Where most of the Poecilia reticulata can be found, the area comprises lots of fallen leaves submerged within about 5-40 cm of water and access is considerably difficult.
Biotope 2: Laguna Bávaro, Cyprinodon higuey
- PH: 7:42
- Conductivity: around 2000μs.
- Kh: 8 dkh
- O2: 7 Mg/l
- Dgh: extremely hard, more than 26Dgh.
- Nh3: 0 ppm = Mg/l
- NO2: 0 ppm = mg/l
For several years I have been wanting to visit this habitat, luckily this year I got the necessary permissions with thanks to several people including Juan Carlos Sanchez, Wilson Urueña and Cesar, the caretaker of the wildlife refuge who very kindly gave us all the help we asked for.
With the help of my partner Claudio (many of these photos are taken by him) we started investigating the area. Unfortunately, the day before had rained in large quantity due to a tropical storm and the lagoon was at its maximum level making it virtually impossible to capture this fast and elusive Cyprinodon.
We tried our luck at the edge of the lagoon but the amount of water was such that I could not stabilise myself to use the hand net.
We continued combing the area but the amount of water was higher than usual and the capture of the Cyprinodon higuey was very complicated, but some other fish we were able to capture in lower areas and within the foliage of the mangrove trees.
Luckily, at one point I managed to see an unmistakable Cyprinodon school. They are easily recognised with their classic stop & start movements as they browse in search of food; they appear almost cautious and always ready to jet off at the first sign of danger. But worst of all, they never stray far from the mangrove roots, which were in this case Red Mangrove (Rhizophora mangle) and this made the capture all the more complicated! It was only through using a trapping system that we managed to catch this wonderful killifish.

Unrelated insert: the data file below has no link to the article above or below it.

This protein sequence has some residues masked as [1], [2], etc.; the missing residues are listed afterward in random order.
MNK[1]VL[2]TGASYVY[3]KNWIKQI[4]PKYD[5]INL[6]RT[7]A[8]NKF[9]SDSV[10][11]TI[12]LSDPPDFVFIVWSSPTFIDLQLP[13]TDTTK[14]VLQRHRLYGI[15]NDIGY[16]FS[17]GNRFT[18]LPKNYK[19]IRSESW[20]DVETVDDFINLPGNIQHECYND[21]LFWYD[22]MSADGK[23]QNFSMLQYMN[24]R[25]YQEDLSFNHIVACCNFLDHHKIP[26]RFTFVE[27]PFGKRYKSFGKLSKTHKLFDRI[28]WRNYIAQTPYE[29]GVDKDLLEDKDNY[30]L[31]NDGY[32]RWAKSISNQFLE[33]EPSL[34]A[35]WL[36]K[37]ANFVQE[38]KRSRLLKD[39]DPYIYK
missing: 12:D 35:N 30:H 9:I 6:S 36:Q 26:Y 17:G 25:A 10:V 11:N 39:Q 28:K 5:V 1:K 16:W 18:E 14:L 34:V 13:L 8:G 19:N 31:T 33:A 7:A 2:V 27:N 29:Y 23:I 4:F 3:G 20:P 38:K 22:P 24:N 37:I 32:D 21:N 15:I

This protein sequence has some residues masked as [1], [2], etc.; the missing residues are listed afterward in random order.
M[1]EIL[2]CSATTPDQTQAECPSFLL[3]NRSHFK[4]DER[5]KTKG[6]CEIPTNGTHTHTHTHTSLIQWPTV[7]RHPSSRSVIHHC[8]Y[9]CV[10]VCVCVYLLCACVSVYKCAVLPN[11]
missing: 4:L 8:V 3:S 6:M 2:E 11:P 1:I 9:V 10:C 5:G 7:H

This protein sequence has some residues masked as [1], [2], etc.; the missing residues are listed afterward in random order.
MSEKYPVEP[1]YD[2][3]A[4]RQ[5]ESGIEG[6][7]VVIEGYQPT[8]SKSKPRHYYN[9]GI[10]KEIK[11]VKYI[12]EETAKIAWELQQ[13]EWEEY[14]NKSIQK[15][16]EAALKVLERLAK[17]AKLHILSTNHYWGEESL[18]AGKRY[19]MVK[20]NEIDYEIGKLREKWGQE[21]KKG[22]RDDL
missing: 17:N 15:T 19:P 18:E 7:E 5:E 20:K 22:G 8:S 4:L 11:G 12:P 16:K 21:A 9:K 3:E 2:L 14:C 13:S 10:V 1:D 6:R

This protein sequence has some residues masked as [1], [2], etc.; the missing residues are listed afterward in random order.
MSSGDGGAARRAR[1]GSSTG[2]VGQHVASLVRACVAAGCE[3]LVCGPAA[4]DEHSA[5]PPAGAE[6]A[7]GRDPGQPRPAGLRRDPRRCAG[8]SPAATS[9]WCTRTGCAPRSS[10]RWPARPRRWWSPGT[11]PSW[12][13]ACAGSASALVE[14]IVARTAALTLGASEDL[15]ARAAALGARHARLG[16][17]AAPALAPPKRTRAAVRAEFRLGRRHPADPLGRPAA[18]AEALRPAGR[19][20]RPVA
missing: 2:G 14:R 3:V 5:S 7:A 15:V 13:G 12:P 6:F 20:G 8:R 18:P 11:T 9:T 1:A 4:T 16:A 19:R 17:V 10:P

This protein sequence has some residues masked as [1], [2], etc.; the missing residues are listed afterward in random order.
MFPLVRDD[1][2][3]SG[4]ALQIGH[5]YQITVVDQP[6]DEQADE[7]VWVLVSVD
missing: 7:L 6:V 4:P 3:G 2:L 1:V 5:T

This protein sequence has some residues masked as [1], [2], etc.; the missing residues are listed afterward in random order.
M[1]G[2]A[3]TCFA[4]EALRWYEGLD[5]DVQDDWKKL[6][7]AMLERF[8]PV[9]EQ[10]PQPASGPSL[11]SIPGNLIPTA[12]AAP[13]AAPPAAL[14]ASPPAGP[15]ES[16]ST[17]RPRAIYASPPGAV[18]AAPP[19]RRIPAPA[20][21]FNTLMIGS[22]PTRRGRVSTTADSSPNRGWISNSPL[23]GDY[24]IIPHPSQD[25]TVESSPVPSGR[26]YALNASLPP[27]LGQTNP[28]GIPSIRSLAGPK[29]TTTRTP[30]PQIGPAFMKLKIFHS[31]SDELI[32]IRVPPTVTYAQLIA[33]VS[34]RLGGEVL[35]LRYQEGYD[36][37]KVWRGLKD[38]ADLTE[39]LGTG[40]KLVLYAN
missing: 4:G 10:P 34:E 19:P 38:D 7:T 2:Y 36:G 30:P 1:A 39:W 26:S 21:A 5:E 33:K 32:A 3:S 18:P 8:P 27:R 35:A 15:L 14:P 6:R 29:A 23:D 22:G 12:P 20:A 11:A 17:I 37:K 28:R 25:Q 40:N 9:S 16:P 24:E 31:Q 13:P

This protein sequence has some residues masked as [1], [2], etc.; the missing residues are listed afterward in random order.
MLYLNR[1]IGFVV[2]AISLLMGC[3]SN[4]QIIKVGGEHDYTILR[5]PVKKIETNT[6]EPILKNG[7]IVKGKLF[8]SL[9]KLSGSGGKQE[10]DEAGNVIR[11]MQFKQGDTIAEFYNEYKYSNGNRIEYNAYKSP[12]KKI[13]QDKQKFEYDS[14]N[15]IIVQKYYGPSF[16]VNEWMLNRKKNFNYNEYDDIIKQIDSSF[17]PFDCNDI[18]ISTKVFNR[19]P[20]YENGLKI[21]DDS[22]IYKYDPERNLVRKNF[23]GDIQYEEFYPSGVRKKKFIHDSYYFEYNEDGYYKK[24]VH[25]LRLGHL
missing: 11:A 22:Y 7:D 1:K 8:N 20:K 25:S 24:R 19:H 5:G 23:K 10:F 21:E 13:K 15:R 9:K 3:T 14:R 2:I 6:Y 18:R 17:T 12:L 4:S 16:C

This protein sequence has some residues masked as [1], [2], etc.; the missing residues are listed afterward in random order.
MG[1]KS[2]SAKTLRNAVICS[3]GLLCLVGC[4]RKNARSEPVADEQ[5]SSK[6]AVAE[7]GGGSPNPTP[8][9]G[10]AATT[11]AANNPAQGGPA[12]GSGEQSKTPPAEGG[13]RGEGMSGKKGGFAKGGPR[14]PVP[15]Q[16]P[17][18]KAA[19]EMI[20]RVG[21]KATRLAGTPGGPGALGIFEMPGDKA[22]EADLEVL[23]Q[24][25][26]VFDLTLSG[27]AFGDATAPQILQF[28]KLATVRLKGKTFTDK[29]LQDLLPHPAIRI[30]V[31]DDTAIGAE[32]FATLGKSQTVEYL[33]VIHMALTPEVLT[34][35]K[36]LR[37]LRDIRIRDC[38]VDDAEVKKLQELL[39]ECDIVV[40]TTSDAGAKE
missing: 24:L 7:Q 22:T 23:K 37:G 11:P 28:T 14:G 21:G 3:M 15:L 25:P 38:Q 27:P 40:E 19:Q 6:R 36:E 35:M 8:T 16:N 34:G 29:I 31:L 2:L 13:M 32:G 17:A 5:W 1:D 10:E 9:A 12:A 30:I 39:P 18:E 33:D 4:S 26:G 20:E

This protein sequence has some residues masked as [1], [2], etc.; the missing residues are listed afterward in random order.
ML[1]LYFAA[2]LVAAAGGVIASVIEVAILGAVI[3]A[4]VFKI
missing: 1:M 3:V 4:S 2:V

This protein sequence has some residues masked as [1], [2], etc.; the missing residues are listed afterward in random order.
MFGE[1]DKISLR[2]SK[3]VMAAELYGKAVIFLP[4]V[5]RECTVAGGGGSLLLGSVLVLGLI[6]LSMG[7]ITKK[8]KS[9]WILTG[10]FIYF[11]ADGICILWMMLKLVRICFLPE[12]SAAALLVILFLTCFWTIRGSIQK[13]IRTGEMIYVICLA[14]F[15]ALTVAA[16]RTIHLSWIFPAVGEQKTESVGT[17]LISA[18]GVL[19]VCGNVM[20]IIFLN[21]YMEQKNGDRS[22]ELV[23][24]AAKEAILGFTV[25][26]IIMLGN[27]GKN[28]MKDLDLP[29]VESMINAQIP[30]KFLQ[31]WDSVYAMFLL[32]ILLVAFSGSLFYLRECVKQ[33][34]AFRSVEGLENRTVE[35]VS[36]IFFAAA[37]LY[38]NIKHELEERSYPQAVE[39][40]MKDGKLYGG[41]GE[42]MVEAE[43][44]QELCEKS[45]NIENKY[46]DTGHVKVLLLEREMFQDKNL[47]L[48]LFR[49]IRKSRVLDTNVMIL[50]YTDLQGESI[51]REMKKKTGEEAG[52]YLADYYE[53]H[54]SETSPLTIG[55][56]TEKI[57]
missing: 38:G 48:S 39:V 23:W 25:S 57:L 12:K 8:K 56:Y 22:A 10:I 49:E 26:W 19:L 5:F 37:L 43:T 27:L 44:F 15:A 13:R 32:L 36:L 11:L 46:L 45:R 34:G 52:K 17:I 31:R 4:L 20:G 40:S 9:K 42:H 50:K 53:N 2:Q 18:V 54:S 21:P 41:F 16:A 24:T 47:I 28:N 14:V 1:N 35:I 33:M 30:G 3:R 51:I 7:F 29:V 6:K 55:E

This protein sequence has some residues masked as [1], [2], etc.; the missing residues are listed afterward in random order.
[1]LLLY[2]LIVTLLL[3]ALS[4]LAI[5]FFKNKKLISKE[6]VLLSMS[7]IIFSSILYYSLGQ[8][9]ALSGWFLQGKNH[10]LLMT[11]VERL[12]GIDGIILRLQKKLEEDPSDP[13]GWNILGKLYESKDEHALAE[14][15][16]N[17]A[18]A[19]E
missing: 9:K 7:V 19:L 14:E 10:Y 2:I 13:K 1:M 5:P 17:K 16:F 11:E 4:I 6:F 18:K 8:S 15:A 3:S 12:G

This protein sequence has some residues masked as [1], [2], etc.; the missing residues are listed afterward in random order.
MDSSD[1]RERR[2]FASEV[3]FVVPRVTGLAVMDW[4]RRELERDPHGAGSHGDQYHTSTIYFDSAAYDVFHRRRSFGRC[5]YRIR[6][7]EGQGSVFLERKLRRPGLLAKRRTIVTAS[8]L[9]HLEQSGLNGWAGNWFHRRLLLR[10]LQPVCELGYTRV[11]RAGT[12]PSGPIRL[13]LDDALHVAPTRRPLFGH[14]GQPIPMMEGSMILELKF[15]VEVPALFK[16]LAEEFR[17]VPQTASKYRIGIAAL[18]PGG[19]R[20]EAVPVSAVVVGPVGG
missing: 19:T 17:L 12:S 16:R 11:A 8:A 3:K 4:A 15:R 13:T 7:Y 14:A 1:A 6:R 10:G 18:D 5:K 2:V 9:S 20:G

We finally achieved the objective of this expedition: Cyprinodon higuey, which were returned to the habitat after being photographed without suffering any damage:
As you could see in these photos, this is a Cyprinodon with coloration like few others.
Some other photos of the biotope:
This wonderful planet surprises us every day and it is incredible to think that in a small lagoon there lives a fish that we can only see there and not in any other place throughout the entire world – only there. Incredibly, this little Killifish adapted to this place and developed his way of life in this lagoon in very close association to the sea. The Cyprinodon genus are typically a schooling fish which would make a wonderful and beautiful addition for our aquariums. Many of them are endangered due to the constant advancement of urbanisation and so perhaps there is some scope for a responsible introduction to the aquarium hobby in collaboration with authorities… but most important, is to leave them one last place where they can thrive freely and happily, and where we can also appreciate them.
I would like to extend my thanks …
To my family for putting up with this crazy fish.
To my friend Claudio Frontale for his participation and collaboration with the photographs.
To Juan Carlos Sanchez, Wilson Urueña and Cesar, the caretaker of the reserve for giving us their help selflessly and for protecting that unique place for the preservation of this species.